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Helene filmed by Rauno Ronkainen nominated in Camerimage main competition

The film tells the story of the renowned Finnish artist Helene Schjerfbeck primarily through visualization. It was awarded the Silver Frog in Camerimage
Mietteliään ja hieman surullisen näköinen nainen istuu lähikuvassa sohvalla ja katsoo alaviistoon, taustalla vaalea seinä.
Laura Birn as Helene Schjerfbeck in Helene, photo: Cinematic

The International Film Festival of the Art of Cinematography EnergaCAMERIMAGE is like the world cup for cinematographers. While the vast majority of world’s film festivals focus on the accomplishments of directors and actors, Camerimage is the greatest and most recognized festival dedicated to the art of cinematography and its creators – cinematographers. 
 
Helene, filmed by cinematographer, professor Rauno Ronkainen and directed by Antti J. Jokinen, was nominated in Camerimage main competition with the Golden Frog Award this year - and awarded the Silver Frog Award. The film festival was held in Torun, Poland 14–21 November.
 
Ronkainen was also nominated in the main competition in 2015 with film The Wildeye (Kätilö). No one else in Finland has been nominated twice. Last year, Ronkainen also had a nomination at the IMAGO Awards, where Roger Deakings, for the film Blade Runner 2049, was awarded the best. 
 
So this is by no means a lightweight series.

It is also significant to note that a Finnish film can compete side by side with large, big-money productions."

Cinematographer Rauno Ronkainen

This year, the main series includes twelve feature films, including cinematographers like Vittorio Storaro (three Oscars, including Apocalypse Now), Charlotte Bruus Christensen (including The Hunt), and Rodrigo Prieto (three Oscars, including The Irishman).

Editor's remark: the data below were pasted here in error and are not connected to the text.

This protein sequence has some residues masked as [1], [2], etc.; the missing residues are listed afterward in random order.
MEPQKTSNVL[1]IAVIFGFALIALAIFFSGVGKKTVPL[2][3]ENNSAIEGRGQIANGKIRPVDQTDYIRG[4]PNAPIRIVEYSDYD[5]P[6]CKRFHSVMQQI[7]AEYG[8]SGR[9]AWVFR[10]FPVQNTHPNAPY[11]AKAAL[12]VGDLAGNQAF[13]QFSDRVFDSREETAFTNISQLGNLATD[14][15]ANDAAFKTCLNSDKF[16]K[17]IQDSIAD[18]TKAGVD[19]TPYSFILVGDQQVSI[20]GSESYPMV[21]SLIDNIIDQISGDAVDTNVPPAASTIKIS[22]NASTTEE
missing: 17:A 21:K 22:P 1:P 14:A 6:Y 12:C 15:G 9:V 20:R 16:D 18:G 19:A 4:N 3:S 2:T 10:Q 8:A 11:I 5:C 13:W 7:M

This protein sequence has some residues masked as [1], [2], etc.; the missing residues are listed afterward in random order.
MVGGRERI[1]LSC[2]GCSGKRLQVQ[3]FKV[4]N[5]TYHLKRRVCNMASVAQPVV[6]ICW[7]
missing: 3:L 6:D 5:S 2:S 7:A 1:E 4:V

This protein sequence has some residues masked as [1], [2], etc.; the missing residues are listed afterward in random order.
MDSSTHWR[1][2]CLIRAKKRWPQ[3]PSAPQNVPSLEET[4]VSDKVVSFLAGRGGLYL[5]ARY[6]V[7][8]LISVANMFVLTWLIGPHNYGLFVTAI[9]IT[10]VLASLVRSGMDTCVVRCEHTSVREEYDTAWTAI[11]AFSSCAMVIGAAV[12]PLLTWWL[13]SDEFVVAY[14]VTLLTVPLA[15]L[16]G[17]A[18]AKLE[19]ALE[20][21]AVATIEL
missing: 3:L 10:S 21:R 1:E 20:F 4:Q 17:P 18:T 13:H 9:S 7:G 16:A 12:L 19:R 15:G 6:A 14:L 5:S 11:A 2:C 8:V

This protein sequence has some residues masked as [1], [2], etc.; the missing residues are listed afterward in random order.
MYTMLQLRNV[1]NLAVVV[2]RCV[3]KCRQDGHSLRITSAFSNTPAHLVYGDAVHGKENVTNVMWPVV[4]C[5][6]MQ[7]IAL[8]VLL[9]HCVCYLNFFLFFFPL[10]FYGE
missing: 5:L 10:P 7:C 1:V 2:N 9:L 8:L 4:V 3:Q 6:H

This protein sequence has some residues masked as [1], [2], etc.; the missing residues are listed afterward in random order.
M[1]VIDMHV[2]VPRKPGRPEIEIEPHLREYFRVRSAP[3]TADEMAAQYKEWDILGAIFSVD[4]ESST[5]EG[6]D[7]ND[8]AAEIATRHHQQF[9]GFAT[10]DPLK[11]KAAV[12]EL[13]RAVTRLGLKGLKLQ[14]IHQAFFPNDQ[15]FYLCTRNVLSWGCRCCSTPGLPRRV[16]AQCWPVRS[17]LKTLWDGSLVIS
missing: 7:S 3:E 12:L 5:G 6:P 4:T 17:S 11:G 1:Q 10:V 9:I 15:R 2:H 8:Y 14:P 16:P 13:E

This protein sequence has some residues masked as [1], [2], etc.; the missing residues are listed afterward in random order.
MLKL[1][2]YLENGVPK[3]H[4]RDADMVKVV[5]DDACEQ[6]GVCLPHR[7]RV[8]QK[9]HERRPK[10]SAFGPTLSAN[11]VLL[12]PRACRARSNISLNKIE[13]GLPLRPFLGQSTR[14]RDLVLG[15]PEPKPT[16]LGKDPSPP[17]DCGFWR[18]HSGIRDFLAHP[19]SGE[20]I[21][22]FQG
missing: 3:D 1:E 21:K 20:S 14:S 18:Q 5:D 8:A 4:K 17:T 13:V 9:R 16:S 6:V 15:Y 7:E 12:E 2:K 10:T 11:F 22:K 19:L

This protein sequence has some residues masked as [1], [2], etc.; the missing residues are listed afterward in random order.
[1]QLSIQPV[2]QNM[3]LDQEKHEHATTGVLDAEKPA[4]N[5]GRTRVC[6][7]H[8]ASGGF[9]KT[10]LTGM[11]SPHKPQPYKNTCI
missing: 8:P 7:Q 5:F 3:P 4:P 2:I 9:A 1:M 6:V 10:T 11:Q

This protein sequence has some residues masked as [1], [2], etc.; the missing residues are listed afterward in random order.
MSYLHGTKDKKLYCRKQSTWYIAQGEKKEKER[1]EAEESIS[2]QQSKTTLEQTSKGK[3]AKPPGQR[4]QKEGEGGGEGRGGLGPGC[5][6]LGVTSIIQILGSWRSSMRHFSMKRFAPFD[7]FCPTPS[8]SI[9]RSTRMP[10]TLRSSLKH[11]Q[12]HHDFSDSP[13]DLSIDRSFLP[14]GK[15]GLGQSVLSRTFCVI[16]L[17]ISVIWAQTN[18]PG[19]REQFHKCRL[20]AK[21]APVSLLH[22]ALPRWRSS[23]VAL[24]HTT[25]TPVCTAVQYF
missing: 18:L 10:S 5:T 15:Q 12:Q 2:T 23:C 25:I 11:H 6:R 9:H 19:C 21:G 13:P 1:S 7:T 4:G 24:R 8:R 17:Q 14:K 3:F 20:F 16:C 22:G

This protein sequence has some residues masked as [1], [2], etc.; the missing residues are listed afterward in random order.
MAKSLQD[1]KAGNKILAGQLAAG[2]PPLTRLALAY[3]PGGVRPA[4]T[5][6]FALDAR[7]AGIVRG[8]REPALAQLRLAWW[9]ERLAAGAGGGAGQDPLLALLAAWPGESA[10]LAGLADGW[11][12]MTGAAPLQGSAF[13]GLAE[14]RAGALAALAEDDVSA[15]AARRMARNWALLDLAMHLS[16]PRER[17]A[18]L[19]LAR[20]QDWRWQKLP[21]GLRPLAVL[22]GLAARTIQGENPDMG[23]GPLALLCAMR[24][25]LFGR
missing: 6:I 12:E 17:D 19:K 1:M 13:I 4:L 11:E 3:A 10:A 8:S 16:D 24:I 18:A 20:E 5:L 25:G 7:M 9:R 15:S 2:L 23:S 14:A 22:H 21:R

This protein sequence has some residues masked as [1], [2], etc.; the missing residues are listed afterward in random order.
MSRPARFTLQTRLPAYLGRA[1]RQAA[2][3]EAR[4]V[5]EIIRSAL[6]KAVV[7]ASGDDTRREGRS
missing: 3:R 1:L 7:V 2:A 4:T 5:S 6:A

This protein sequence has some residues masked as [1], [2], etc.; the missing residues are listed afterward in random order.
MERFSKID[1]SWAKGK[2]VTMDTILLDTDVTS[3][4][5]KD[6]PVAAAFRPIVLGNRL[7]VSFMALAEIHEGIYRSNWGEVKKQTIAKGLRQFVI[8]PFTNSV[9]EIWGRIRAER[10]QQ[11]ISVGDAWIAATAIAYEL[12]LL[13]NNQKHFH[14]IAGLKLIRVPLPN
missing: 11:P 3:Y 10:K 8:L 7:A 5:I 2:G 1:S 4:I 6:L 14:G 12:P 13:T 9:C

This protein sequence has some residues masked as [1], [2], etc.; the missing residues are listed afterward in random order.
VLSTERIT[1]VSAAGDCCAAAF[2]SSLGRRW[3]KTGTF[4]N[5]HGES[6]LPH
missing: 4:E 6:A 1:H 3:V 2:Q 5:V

In 2015, the same series included films including Sicario, filmed by Roger Deakings (later Oscars for Blade Runner 2049 and 1917, as well as 12 previous Oscar nominations); Carol, filmed by Ed Lachman (two Oscar nominations); Mad Max Fury Road, by John Seale (Oscar for The English Patient, four Oscar nominations) and Room, by Danny Cohen (one Oscar nomination).

Mies kuvaa elokuvakameralla talvella ulkona, lämmin talvihattu päässään ihmisten seassa. Hänestä näkyy lähikuvassa vain profiili.
Cinematographer Rauno Ronkainen at work.

Ronkainen is currently on leave from his position as a professor of film at the Department of Film, Television and Scenography at Aalto University. He talks about his thoughts before the Camerimage festival.

What does the nomination mean to you? 

‘This nomination means a lot. Camerimage is a major film and visualization festival. Attendance at the event, and especially participation in the main competition, is widely recognized around the world in professional circles. 
 
It is also significant to note that a Finnish film can compete side by side with large, big-money productions. The situation is to some extent comparable to competing equally in the F1 series with a karting budget.’

What do you expect from the festival, which will be held online this year?